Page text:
A number of newspapers cited unnamed Downing Street sources who claimed Cummings was behind the leak of the texts, which were first reported by the BBC’s political editor Laura Kuenssberg earlier this week.

In a 1,000-word blog post on Friday, Cummings stated that he was “not directly or indirectly” behind the leak, although he did admit to having some WhatsApp messages between Johnson and Dyson. Cummings said these had been forwarded to him by the PM.

“I have not found the ones that were leaked to Laura Kuenssberg on my phone nor am I aware of being sent them last year,” he noted.

The former aide added that he is “happy” to meet with the cabinet secretary and head of the civil service, Simon Case, “and for him to search my phone” for any such messages.

The texts were exchanged between Johnson and Dyson at the height of the pandemic last March after the government had called on private companies to support its Covid-19 fight by building ventilators to treat ill patients, according to the BBC.

In the messages, the PM allegedly told the vacuum cleaner entrepreneur he would “fix” Dyson’s concerns over tax bills for Singapore-based staff if they moved to the UK to build ventilators.

“James I am first lord of the treasury and you can take it that we are backing you to do what you need,” Johnson apparently wrote in one message.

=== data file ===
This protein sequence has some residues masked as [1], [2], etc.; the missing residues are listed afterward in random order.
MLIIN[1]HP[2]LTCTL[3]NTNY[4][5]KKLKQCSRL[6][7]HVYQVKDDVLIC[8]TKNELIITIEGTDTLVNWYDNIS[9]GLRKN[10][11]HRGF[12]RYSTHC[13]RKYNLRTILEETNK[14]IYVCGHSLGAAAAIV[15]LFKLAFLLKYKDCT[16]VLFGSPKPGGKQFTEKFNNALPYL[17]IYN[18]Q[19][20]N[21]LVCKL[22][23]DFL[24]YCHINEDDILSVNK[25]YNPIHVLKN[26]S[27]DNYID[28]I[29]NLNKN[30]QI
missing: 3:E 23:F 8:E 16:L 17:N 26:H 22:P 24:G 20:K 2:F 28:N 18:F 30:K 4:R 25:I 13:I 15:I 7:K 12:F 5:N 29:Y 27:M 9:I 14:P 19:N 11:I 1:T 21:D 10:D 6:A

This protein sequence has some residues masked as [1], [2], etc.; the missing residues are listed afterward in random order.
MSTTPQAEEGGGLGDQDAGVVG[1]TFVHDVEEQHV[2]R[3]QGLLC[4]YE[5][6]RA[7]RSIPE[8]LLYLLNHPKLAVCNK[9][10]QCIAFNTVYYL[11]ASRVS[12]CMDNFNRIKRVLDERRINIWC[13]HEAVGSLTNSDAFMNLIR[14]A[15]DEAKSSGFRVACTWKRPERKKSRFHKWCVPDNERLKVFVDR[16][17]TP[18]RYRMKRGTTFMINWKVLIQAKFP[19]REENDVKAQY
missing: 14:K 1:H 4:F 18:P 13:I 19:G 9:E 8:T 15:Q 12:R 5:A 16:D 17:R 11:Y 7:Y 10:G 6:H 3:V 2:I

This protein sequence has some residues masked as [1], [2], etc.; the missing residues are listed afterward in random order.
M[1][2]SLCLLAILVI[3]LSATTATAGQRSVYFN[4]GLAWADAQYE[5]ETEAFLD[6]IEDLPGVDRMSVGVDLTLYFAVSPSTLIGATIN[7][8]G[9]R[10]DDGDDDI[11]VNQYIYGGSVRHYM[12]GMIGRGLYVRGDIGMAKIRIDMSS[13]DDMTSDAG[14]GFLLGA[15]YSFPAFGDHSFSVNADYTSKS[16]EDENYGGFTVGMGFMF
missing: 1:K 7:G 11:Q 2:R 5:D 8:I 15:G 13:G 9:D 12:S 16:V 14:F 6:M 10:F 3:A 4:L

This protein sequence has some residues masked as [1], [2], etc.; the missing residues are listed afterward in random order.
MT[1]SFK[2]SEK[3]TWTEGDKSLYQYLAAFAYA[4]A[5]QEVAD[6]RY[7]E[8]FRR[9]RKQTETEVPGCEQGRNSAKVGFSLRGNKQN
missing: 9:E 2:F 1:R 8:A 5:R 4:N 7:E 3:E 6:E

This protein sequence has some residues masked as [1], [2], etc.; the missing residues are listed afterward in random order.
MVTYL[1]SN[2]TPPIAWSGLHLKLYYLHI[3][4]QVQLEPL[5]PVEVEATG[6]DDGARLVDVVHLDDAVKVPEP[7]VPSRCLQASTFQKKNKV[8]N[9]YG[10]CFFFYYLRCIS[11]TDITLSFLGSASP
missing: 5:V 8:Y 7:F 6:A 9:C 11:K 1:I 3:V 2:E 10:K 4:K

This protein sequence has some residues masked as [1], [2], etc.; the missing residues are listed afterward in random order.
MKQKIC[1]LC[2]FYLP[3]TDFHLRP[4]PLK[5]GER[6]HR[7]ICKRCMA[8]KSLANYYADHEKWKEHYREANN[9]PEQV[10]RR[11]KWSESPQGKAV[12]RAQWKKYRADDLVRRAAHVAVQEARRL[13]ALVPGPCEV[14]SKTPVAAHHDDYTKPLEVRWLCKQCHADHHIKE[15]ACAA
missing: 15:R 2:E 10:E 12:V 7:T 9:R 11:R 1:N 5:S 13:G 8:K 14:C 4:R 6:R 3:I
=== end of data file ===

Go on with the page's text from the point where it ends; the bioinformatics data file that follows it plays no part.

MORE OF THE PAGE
Downing Street has announced an internal probe into who leaked the texts, while the opposition Labour Party has called for a “thorough investigation” by a committee of MPs into Johnson’s dealings with Dyson.

In his blog post, Cummings also claims that Case believed one of Johnson’s other advisers, Henry Newman, had secretly briefed the media about the news of England’s second Covid-19 lockdown last year. Cummings claims Johnson told him that Newman would have to be fired if he was confirmed as the leaker. Newman has not publicly responded to the claims.

The ex-aide also took aim at controversy surrounding a refurbishment of the prime minister’s official Downing Street residence, which was reportedly carried out by Johnson’s partner Carrie Symonds at a cost of up to £200,000 ($277,000).


The former adviser says he told the PM that alleged plans for Conservative Party donors to fund the makeover were “unethical, foolish, possibly illegal and almost certainly broke the rules on proper disclosure of political donations.”

A Downing Street spokesperson said on Friday that all party donations are transparently declared, and that Johnson has not interfered in any government leak inquiry.

“At all times, the Government and Ministers have acted in accordance with the appropriate codes of conduct and electoral law. Cabinet Office officials have been engaged and informed throughout and official advice has been followed,” they added.